It’s also a worry now we’re so close to the introduction of the General Data Protection Regulation (GDPR). Near obliging people (saying “no” feels awkward) to hand over an email address at the till without any reason why doesn’t appear to conform to the regulation’s rule on consent:

“The conditions for consent have been strengthened, and companies will no longer be able to use long illegible terms and conditions full of legalese, as the request for consent must be given in an intelligible and easily accessible form, with the purpose for data processing attached to that consent. Consent must be clear and distinguishable from other matters and provided in an intelligible and easily accessible form, using clear and plain language. It must be as easy to withdraw consent as it is to give it.​”

“What’s your email address?” is hardly a reason for having it, so you can’t consent to whatever they might do with it. And those wanting to email a receipt shouldn’t actually do anything else with your email address – you only consented to receiving a receipt.

Being more selective over who these companies want in their databases and being compliantly up front about why is going to take a bit more effort than asking everyone for an email address – but surely it’s going to be better for everyone?

Pareto’s 80/20 rule has been hijacked by marketing writers to move from economics to sales, implying that 80% of sales volume comes from 20% of customers. Frankly it’s a bit too arbitrary for my liking when applied like that, but there is often some truth in the general principle. In many of the businesses I’ve worked with, there’s a core of customers who contribute more sales than many others combined.

Yes, by all means, these are great people to be in touch with – and they’re potentially more likely to value you being in touch too.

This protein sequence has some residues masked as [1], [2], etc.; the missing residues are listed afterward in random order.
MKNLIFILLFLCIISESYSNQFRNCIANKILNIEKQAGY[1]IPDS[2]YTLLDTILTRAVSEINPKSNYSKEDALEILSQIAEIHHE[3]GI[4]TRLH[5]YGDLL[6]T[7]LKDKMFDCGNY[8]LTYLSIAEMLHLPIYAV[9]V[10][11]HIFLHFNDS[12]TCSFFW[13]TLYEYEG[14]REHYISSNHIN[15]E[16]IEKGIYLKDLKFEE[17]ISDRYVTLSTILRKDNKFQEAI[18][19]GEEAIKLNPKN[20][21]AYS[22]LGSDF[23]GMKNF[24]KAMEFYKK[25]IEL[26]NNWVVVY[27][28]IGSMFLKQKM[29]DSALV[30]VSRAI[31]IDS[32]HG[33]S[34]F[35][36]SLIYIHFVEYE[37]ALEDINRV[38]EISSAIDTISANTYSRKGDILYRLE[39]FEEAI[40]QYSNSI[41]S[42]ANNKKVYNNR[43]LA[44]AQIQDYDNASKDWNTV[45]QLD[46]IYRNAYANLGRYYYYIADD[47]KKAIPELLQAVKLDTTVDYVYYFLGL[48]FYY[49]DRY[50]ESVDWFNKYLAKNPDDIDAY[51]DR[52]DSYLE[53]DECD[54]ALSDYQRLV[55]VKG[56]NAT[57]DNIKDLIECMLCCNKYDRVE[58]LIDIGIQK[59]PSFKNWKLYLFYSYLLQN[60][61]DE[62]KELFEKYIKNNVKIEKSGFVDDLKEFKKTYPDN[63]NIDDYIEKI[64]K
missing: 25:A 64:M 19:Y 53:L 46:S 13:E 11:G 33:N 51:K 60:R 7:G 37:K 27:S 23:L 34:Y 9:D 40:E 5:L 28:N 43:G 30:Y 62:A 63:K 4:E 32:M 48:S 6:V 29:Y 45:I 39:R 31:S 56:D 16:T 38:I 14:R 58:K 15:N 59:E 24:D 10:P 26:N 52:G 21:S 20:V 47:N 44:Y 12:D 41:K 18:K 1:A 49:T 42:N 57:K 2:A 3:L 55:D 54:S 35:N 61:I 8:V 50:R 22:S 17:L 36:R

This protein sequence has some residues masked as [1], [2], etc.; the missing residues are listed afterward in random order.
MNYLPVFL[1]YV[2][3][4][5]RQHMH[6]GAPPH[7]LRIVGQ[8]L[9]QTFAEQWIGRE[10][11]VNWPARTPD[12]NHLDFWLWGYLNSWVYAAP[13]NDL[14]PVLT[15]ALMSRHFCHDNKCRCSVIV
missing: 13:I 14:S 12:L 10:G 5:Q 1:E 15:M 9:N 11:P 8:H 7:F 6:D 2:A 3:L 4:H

In the case of Office Outlet, if I was an office or purchasing manager for a business requiring lots of office stationery type products, then maybe yes, I’d value some offers coming my way. When I just buy a roll of sticky tape once in a while, then, no, I’m just not suddenly going to buy a laptop or a box of folders because you’ve sent me an email with a small discount.

So retailers, please stop bluntly asking me for my email address whenever I buy something from you. Perhaps decide if I’m really useful to you first – and give me a very good reason to sign up if you really want my details.

When promoting yourself or your business, self-praise is no recommendation

If as a child I happened to get a little carried away in proclaiming my achievements as being the greatest in the world, I could be sure to soon hear the phrase “self praise is no recommendation”.

At first I didn’t quite understand how my papier mache hot air balloon or chocolate rice krispie cake making skills could possibly be anything other than world class, but it turned out to be a very valuable lesson.

How easy is it to tell the world that you’re great? Very easy.

How easy is it to actually be great? Not so easy.

Do most people realise this? Yes, of course.

Even if people perceive your claims as more confidence than egotism, there’s the unfortunate matter of whether or not you’re telling the truth. So self-praise really isn’t any recommendation at all, ever.

Sadly, you won’t have to look far in the world of advertising, websites, company literature or even Twitter profiles to see self-praise at play.

“We’re the best”

“We’re number one”

“I’m an expert”

“The greatest doer of something somewhere”

I’ve even seen a few Twitter users proclaiming themselves to be a “great human being”, which takes self-praise to nauseous heights.

If it helps you have the confidence to do what you do by getting up in the morning and saying to yourself that you’re the best, then so be it – but the rest of us need a little more than your word to go on. This is particularly vital since people’s trust in what businesses say isn’t all that high.

According to a recent article in Marketing Week (1): “The Reputation Institute found that just 15.4 per cent of UK consumers believe what companies say in their advertising, with the rest neutral, disbelieving or unsure.”

So any trust in what you’re saying has to be earned – you have to show why you’re great, not just say so. The good news is that if you’re really so great, you’ll have plenty of evidence to prove it. Plus, there’ll no doubt be quite a few people who think very highly of you too.

What other people say about you is so much more influential than anything you might say about yourself.

Nielsen’s Global Trust in Advertising and Brand Messages survey (2) indicates that: “Word-of-mouth recommendations from friends and family, often referred to as earned advertising, are still the most influential, as 84 percent of global respondents across 58 countries to the Nielsen online survey said this source was the most trustworthy.”

All those years ago, it was a glowing endorsement from my class teacher that was rewarded with a Matchbox car of my choice – not my chocolate rice krispie cake boasts.